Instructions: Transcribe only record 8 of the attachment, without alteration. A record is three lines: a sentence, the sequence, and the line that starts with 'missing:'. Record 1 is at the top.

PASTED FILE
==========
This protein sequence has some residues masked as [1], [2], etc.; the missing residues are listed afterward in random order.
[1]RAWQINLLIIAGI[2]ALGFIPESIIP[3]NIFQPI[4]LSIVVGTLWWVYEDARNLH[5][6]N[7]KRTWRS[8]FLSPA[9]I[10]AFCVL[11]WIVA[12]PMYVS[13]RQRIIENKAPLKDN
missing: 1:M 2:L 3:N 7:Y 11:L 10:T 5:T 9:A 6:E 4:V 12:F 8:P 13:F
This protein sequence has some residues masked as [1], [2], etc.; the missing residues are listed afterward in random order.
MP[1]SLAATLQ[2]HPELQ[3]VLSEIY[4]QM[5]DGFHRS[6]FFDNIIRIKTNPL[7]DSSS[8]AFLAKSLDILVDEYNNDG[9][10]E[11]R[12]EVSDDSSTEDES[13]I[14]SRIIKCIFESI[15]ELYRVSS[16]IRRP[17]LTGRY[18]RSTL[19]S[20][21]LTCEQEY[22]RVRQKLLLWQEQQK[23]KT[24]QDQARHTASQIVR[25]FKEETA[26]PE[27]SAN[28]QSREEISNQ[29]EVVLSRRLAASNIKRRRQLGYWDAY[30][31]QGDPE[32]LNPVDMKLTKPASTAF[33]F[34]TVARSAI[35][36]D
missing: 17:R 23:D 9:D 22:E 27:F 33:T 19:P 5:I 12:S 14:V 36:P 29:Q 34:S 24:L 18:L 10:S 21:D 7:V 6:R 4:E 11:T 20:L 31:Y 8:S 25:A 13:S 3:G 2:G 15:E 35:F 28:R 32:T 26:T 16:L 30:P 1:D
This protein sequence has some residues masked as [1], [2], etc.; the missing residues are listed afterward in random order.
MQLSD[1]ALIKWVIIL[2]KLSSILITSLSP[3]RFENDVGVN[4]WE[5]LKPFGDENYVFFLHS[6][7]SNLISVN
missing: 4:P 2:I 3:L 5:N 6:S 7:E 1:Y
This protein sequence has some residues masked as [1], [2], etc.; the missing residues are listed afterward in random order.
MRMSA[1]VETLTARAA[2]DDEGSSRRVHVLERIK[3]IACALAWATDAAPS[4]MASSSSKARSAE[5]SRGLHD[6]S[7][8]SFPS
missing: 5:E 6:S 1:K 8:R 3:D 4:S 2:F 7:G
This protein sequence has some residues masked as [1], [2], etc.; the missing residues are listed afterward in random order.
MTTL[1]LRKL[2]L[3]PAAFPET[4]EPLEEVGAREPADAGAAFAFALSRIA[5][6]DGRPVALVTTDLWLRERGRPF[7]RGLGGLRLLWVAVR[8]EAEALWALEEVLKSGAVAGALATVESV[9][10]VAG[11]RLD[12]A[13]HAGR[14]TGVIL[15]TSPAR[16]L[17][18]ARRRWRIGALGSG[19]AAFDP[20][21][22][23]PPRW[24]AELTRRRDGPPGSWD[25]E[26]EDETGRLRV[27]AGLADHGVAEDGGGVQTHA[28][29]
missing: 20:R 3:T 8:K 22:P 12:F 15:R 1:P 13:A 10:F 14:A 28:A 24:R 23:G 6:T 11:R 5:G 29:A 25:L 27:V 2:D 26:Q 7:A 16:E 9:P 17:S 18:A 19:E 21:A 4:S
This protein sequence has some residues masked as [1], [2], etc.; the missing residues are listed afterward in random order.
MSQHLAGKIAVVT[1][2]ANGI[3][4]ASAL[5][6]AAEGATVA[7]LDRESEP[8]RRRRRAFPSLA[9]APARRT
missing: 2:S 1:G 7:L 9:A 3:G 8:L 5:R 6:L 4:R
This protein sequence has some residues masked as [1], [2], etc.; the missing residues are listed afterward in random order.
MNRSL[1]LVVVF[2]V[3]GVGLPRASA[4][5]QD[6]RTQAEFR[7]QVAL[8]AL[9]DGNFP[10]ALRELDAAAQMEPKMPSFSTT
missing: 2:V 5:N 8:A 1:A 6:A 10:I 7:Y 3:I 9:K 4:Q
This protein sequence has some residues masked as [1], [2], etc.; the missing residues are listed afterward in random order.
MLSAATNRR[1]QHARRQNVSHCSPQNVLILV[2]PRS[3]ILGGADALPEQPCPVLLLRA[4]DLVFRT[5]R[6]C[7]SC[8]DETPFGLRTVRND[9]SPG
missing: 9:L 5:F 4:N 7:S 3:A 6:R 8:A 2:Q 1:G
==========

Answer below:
This protein sequence has some residues masked as [1], [2], etc.; the missing residues are listed afterward in random order.
MLSAATNRR[1]QHARRQNVSHCSPQNVLILV[2]PRS[3]ILGGADALPEQPCPVLLLRA[4]DLVFRT[5]R[6]C[7]SC[8]DETPFGLRTVRND[9]SPG
missing: 9:L 5:F 4:N 7:S 3:A 6:R 8:A 2:Q 1:G